At the present time, Humanities have lost the Renaissance concept stemming from the linguistic, social and philosophical-historical disciplines that were at every level of the formal education still taught a few decades back. The processes of globalisation inscribed in capitalist systems have prioritised education as a field of pragmatic knowledge at the expense of those disciplines engaged in the formation of civilised social coexistence and the role of citizenship understood from responsibility.
Consequently, professionals from the sphere of humanism seldom question the purpose of their work or the extent of its usefulness to society, making the assumption that they do not require justification in social terms. Yet avoiding this justification causes the direction of historical development and the future of intellectual innovation to remain solely in the hands of scientific and technical development.
This situation calls for an overhaul of Humanities, for instance that which is put forward by the German literary theorist Sigrid Weigel, the English historian Peter Burke, and the Italian philosopher and politician Gianni Vattimo, who all analyse the changes to the current sociopolitical and economic situation, the dynamics of academic specialisation in the combination of humanistic disciplines and the problems that stem from “transhumanism”. These approaches are key to reverting the self-exclusion, clearly visible in recent years, from this school of thought.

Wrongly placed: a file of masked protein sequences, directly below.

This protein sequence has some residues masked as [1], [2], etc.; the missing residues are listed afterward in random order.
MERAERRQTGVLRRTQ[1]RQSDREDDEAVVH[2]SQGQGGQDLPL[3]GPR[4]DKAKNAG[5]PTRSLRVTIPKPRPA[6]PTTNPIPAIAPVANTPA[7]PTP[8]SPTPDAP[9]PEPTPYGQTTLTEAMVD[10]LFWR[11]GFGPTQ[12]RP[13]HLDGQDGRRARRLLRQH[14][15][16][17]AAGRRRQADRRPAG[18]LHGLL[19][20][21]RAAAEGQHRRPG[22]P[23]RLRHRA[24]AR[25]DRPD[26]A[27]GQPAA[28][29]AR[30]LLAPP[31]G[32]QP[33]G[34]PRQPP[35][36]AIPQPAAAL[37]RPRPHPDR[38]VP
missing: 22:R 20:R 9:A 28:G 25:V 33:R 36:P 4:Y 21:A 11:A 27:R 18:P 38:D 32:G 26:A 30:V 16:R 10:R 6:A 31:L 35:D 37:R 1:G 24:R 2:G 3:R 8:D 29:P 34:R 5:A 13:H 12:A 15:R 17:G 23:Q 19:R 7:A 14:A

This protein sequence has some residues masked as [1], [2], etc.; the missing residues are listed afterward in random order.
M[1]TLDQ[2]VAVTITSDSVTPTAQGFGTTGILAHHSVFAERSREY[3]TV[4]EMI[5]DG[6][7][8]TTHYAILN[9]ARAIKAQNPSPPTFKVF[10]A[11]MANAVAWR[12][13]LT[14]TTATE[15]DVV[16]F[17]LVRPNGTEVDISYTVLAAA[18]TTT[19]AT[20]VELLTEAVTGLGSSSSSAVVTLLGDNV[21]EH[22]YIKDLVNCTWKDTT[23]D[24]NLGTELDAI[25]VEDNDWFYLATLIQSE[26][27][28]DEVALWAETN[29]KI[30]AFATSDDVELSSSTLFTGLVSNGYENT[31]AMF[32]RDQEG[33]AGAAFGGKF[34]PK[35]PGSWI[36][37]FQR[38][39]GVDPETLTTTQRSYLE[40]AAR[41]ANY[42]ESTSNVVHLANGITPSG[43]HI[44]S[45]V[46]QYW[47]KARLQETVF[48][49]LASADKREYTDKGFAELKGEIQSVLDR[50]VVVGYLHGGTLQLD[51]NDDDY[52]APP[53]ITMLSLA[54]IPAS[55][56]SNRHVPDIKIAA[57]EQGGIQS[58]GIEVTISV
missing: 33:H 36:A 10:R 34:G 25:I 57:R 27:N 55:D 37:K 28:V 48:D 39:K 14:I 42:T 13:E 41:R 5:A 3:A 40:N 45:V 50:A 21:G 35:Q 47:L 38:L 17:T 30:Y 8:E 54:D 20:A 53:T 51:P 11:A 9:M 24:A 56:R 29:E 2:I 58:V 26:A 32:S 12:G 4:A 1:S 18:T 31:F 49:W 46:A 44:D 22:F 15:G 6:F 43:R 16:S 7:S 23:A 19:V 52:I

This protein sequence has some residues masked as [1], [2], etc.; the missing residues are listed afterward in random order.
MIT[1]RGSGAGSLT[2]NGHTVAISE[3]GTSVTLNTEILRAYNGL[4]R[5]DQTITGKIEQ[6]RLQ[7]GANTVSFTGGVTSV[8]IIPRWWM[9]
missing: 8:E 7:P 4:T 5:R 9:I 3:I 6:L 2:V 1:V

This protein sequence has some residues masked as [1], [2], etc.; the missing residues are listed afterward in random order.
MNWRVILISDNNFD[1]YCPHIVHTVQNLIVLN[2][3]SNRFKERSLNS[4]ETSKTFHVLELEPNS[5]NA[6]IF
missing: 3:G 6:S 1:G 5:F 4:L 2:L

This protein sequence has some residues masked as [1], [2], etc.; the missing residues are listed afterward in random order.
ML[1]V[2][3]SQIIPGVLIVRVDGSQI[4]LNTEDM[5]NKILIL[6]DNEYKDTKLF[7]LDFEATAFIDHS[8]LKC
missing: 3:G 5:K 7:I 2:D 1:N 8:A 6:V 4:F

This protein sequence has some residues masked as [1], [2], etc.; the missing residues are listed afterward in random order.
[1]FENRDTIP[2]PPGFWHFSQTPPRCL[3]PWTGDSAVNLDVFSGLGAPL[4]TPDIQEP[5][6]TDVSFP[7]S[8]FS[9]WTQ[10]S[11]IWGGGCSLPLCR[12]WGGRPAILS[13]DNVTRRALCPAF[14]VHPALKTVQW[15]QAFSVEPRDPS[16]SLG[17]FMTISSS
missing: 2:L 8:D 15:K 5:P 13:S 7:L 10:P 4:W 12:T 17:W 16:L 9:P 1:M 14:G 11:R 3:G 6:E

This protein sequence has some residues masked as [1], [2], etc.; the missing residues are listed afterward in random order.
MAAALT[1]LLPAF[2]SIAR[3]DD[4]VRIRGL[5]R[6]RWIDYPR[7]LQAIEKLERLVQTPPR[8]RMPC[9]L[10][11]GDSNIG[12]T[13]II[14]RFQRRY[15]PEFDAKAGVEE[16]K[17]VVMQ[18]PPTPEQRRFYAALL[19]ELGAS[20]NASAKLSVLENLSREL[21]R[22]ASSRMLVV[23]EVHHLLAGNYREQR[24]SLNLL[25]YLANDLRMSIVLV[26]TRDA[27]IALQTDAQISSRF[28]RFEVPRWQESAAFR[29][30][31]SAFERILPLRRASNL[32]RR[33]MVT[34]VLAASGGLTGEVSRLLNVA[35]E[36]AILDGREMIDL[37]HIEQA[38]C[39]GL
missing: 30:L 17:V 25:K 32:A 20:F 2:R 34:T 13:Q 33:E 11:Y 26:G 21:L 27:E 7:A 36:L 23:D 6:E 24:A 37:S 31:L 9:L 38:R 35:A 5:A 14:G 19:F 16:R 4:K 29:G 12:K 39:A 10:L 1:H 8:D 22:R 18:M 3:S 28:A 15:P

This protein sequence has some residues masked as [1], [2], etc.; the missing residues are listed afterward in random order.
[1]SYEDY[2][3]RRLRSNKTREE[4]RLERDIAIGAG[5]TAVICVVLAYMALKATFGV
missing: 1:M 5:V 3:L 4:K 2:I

The lectures, organised by UNED’s Department of Geography and History, look to resume a new commitment to our most critical condition, opening up a forum to discuss how to responsibly address the need for Humanities research to be linked to the relevant and crucial problems in the present.
May 11, 2016 - 6:00 p.m.
Sigrid Weigel lecture
The ‘Human Kind’ as an Ongoing Undertaking-Humanities’ Commitment to the conditio humana
Moderated by: Aurora Fernández Polanco
Sigrid Weigel. A professor of German literature, she is one of the most distinguished figures in the field of Literary Theory and Cultural Studies in Germany. Her name is associated with the fruitful concept of interdisciplinarity deployed in the most divergent fields of knowledge. Her most recent publications include: Walter Benjamin: Images, the Creaturely, and the Holy (2013) and Conversion, Exchange, and Replacement (2007).
May 12, 2016 - 6:00 p.m.
Peter Burke lecture
Specialisation: Blessing or Curse?
Moderated by: Antonio Urquízar
Peter Burke. An English historian widely known for his studies on Modern and Contemporary Cultural History. Throughout his extensive career Burke has published numerous academic articles in specialist media, and his most recent works include Cultural Hybridity (2012) and Cultural Translation in Early Modern Europe (2010).